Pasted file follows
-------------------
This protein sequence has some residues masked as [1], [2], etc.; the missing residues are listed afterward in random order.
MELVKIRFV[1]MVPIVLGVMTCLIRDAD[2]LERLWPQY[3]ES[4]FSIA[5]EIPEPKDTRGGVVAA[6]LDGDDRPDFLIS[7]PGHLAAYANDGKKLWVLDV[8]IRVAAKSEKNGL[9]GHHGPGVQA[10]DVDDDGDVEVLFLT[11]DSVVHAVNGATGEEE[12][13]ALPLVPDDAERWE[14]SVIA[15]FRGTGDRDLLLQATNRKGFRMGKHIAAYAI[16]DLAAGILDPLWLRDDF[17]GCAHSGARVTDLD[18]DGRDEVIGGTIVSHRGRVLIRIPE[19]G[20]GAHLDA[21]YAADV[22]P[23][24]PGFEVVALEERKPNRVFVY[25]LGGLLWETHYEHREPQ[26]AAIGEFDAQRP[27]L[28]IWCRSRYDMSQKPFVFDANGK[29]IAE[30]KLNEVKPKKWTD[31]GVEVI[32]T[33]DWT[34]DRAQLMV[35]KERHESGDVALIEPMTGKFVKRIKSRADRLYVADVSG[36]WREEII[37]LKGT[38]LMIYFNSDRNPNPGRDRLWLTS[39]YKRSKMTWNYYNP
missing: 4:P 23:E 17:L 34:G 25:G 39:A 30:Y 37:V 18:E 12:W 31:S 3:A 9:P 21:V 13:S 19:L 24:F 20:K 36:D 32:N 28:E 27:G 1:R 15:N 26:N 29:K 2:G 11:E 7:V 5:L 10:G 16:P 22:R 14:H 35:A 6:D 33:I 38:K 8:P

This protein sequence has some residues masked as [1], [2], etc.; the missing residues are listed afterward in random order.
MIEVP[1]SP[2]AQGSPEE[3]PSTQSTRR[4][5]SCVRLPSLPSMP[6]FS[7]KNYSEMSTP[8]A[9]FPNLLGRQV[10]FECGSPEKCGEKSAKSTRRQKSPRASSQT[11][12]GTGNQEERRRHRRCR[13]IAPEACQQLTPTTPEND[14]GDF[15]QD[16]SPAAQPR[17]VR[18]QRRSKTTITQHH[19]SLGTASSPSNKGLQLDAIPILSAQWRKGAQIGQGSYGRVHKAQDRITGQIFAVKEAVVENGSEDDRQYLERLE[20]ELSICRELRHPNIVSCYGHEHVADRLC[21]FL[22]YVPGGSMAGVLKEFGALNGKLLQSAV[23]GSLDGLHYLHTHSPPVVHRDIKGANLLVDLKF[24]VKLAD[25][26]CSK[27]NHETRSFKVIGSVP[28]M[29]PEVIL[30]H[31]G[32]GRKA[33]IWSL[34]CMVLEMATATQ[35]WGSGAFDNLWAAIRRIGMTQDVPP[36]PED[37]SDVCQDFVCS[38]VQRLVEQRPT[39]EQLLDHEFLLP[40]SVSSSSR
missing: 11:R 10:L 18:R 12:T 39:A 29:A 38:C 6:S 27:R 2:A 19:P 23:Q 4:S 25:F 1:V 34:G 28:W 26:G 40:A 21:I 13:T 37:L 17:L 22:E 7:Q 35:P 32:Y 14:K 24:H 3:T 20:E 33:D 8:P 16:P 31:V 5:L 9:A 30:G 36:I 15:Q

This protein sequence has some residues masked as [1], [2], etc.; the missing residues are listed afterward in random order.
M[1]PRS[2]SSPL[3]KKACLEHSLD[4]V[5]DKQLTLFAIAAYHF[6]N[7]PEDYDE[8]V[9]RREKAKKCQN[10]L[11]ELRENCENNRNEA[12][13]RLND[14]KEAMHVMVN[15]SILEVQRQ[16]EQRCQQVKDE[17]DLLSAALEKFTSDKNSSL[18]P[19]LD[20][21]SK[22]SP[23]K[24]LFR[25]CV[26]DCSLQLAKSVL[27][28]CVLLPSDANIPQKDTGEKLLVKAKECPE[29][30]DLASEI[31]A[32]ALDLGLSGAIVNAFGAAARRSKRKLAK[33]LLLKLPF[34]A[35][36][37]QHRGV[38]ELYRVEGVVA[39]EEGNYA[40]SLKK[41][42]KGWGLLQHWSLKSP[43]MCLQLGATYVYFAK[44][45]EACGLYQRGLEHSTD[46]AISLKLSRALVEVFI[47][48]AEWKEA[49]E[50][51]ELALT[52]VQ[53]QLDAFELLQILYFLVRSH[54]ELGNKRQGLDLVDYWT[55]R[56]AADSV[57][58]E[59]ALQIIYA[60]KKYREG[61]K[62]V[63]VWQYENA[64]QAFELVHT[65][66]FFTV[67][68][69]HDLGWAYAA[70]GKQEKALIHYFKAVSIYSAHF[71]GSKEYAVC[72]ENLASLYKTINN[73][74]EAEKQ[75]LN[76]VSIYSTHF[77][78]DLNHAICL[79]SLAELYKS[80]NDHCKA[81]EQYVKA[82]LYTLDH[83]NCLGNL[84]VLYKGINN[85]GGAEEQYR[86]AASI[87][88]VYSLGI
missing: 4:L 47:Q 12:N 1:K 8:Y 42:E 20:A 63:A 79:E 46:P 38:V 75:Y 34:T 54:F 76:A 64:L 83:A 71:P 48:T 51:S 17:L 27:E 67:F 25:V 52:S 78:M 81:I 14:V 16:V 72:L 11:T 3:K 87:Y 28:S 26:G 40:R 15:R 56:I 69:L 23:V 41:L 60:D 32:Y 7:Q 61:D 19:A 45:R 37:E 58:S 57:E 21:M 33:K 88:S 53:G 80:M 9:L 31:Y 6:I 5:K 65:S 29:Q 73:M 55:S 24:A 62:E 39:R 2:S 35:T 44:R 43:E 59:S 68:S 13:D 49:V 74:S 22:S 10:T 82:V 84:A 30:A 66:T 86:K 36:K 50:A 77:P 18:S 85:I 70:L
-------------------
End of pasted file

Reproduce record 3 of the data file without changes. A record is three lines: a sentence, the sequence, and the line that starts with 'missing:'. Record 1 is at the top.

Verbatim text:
This protein sequence has some residues masked as [1], [2], etc.; the missing residues are listed afterward in random order.
M[1]PRS[2]SSPL[3]KKACLEHSLD[4]V[5]DKQLTLFAIAAYHF[6]N[7]PEDYDE[8]V[9]RREKAKKCQN[10]L[11]ELRENCENNRNEA[12][13]RLND[14]KEAMHVMVN[15]SILEVQRQ[16]EQRCQQVKDE[17]DLLSAALEKFTSDKNSSL[18]P[19]LD[20][21]SK[22]SP[23]K[24]LFR[25]CV[26]DCSLQLAKSVL[27][28]CVLLPSDANIPQKDTGEKLLVKAKECPE[29][30]DLASEI[31]A[32]ALDLGLSGAIVNAFGAAARRSKRKLAK[33]LLLKLPF[34]A[35][36][37]QHRGV[38]ELYRVEGVVA[39]EEGNYA[40]SLKK[41][42]KGWGLLQHWSLKSP[43]MCLQLGATYVYFAK[44][45]EACGLYQRGLEHSTD[46]AISLKLSRALVEVFI[47][48]AEWKEA[49]E[50][51]ELALT[52]VQ[53]QLDAFELLQILYFLVRSH[54]ELGNKRQGLDLVDYWT[55]R[56]AADSV[57][58]E[59]ALQIIYA[60]KKYREG[61]K[62]V[63]VWQYENA[64]QAFELVHT[65][66]FFTV[67][68][69]HDLGWAYAA[70]GKQEKALIHYFKAVSIYSAHF[71]GSKEYAVC[72]ENLASLYKTINN[73][74]EAEKQ[75]LN[76]VSIYSTHF[77][78]DLNHAICL[79]SLAELYKS[80]NDHCKA[81]EQYVKA[82]LYTLDH[83]NCLGNL[84]VLYKGINN[85]GGAEEQYR[86]AASI[87][88]VYSLGI
missing: 4:L 47:Q 12:N 1:K 8:Y 42:E 20:A 63:A 79:E 46:P 38:V 75:Y 34:T 54:F 76:A 64:L 83:A 71:P 48:T 51:S 17:L 27:E 67:F 25:V 52:S 78:M 81:I 14:V 16:V 72:L 11:T 3:K 87:Y 28:S 26:G 40:R 15:R 56:I 69:L 23:V 41:L 60:D 32:Y 7:Q 61:D 19:A 45:R 37:E 58:S 57:E 21:M 33:K 88:S 53:G 80:M 9:L 31:Y 6:I 5:K 65:S 29:Q 73:M 55:S 24:A 62:E 39:R 2:S 35:T 44:R 43:E 59:S 68:S 13:D 49:V 74:S 22:S 10:T 82:V 84:A 30:A 66:T 86:K 36:K 50:A 77:P 18:S 85:I 70:L